Villa were one of the founding members of the Premier League in 1992, and finished runners-up to Manchester United in the inaugural season. For the rest of the Nineties however Villa went through three different managers and their league positions were inconsistent, although they did win two League Cups and regularly achieved UEFA Cup qualification. Villa reached the FA Cup final in 2000 but lost 1–0 to Chelsea in the last game to be played at the old Wembley Stadium.[23][24] Again Villa's league position continued to fluctuate under several different managers and things came to a head in the summer of 2006 when David O'Leary left in acrimony.[25] After 23 years as chairman and single biggest shareholder (approximately 38%), Doug Ellis finally decided to sell his stake in Aston Villa due to ill-health. After much speculation it was announced the club was to be bought by American businessman Randy Lerner, owner of NFL franchise the Cleveland Browns.[26]

The arrival of a new owner in Lerner and of manager Martin O'Neill marked the start of a new period of optimism at Villa Park and sweeping changes occurred throughout the club including a new badge, a new kit sponsor and team changes in the summer of 2007.[27][28] The first Cup final of the Lerner era came in 2010 when Villa were beaten 2–1 in the League Cup Final.[29] Villa made a second trip to Wembley in that season losing 3–0 to Chelsea in the FA Cup semifinal. Just five days before the opening day of the 2010–11 season, O'Neill resigned as manager,[30] and after one year with Gérard Houllier in charge, Birmingham City manager Alex McLeish, despite numerous protests from fans against his appointment; this was the first time that a manager had moved directly between the two rivals.[31] McLeish's contract was terminated at the end of the 2011–12 season after Villa finished in 16th place,[32] and he was replaced by Paul Lambert.[33] In February 2012, the club announced a financial loss of £53.9 million,[34] and Lerner put the club up for sale three months later, with an estimated value of £200 million.[35] With Lerner still on board, in the 2014–15 season Aston Villa scored just 12 goals in 25 league games, the lowest in Premier League history, and Lambert was sacked in February 2015.[36] Tim Sherwood succeeded him,[37] and steered the club away from relegation while also leading them to the 2015 FA Cup Final, but he was sacked in the 2015–16 season,[38] as was his successor Rémi Garde, in a campaign ended with Villa relegated for the first time since 1987.[39]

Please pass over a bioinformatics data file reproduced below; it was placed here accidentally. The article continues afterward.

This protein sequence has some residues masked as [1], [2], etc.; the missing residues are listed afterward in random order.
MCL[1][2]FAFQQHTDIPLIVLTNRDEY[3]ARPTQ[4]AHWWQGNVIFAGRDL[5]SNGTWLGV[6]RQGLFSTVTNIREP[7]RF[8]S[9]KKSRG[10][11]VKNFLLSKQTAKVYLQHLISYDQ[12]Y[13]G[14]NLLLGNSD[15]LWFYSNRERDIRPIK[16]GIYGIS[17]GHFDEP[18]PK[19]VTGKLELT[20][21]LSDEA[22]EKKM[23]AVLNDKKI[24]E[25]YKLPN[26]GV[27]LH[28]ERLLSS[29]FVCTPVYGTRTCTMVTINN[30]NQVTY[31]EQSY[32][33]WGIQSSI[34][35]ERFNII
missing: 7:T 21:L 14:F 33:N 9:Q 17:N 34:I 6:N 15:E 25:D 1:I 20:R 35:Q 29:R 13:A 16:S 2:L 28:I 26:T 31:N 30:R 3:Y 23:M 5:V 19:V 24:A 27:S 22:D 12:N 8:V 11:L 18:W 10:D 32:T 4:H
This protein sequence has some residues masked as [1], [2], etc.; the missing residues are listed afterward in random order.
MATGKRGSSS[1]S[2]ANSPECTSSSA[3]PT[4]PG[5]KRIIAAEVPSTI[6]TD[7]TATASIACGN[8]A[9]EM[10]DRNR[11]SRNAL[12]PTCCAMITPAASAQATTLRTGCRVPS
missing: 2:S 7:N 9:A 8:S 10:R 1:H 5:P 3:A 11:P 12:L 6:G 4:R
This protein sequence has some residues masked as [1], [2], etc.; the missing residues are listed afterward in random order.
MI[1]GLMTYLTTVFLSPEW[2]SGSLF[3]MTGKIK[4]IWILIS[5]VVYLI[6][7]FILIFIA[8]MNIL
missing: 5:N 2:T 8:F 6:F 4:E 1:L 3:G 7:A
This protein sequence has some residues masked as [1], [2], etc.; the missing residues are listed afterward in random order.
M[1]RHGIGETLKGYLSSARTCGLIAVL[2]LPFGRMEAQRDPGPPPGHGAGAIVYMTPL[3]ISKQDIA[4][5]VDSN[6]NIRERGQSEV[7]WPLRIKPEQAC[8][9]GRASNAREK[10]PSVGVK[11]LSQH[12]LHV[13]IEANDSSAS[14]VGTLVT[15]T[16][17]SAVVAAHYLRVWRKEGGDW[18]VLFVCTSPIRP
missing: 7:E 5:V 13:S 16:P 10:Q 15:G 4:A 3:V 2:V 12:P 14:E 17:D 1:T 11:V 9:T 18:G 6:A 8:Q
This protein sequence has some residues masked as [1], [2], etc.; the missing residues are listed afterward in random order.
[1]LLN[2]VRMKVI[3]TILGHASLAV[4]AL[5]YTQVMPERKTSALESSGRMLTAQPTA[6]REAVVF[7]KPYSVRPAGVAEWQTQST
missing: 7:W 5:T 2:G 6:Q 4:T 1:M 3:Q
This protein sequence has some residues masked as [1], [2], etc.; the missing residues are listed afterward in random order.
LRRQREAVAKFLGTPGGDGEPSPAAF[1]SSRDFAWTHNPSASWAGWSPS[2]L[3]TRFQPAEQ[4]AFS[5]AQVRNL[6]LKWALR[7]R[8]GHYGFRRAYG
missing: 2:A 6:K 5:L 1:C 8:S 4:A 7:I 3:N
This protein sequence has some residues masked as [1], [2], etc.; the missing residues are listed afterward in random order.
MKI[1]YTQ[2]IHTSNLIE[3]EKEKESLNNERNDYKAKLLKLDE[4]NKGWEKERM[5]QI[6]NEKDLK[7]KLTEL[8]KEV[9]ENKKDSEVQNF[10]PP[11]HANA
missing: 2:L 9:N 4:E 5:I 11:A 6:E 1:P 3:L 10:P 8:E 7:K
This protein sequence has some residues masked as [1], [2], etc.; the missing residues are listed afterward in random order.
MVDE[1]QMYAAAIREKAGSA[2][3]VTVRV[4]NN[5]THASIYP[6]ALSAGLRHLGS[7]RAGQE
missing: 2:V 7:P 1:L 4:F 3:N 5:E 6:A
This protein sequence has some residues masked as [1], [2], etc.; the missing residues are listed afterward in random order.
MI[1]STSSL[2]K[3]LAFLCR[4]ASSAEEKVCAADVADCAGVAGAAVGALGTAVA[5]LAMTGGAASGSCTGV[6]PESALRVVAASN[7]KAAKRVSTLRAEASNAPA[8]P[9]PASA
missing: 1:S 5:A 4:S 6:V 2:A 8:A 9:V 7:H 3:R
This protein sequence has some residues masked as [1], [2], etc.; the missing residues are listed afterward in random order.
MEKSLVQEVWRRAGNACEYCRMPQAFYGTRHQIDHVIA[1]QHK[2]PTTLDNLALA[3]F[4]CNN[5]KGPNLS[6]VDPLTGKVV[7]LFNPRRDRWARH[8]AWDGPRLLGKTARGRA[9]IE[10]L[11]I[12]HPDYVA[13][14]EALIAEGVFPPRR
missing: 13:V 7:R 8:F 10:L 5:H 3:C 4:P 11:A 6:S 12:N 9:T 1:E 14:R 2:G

In June 2016, Chinese businessman Tony Xia bought the club for £76 million.[40] Roberto Di Matteo was appointed as the club's new manager before the new season, and was sacked after 12 games,[41] to be replaced by former Birmingham manager Steve Bruce.[42]

Other Languages
Afrikaans: Aston Villa
العربية: أستون فيلا
azərbaycanca: Aston Villa FK
беларуская: ФК Астан Віла
беларуская (тарашкевіца)‎: Астан Віла Бірмінггэм
български: ФК Астън Вила
bosanski: Aston Villa FC
čeština: Aston Villa FC
Deutsch: Aston Villa
Ελληνικά: Άστον Βίλα
Esperanto: Aston Villa
गोंयची कोंकणी / Gõychi Konknni: एस्टन विला फुटबॉल क्लब
հայերեն: Աստոն Վիլլա
Bahasa Indonesia: Aston Villa F.C.
íslenska: Aston Villa
Basa Jawa: Aston Villa F.C.
latviešu: Aston Villa F.C.
Lëtzebuergesch: Aston Villa FC
lietuvių: Aston Villa FC
македонски: ФК Астон Вила
Bahasa Melayu: Aston Villa F.C.
Baso Minangkabau: Aston Villa F.C.
монгол: Астон Вилла
မြန်မာဘာသာ: အက်စတန် ဗီလာ
Nederlands: Aston Villa FC
norsk nynorsk: Aston Villa
română: Aston Villa FC
русский: Астон Вилла
Simple English: Aston Villa F.C.
slovenčina: Aston Villa FC
slovenščina: Aston Villa F.C.
српски / srpski: ФК Астон Вила
Türkçe: Aston Villa FC
українська: Астон Вілла
Tiếng Việt: Aston Villa F.C.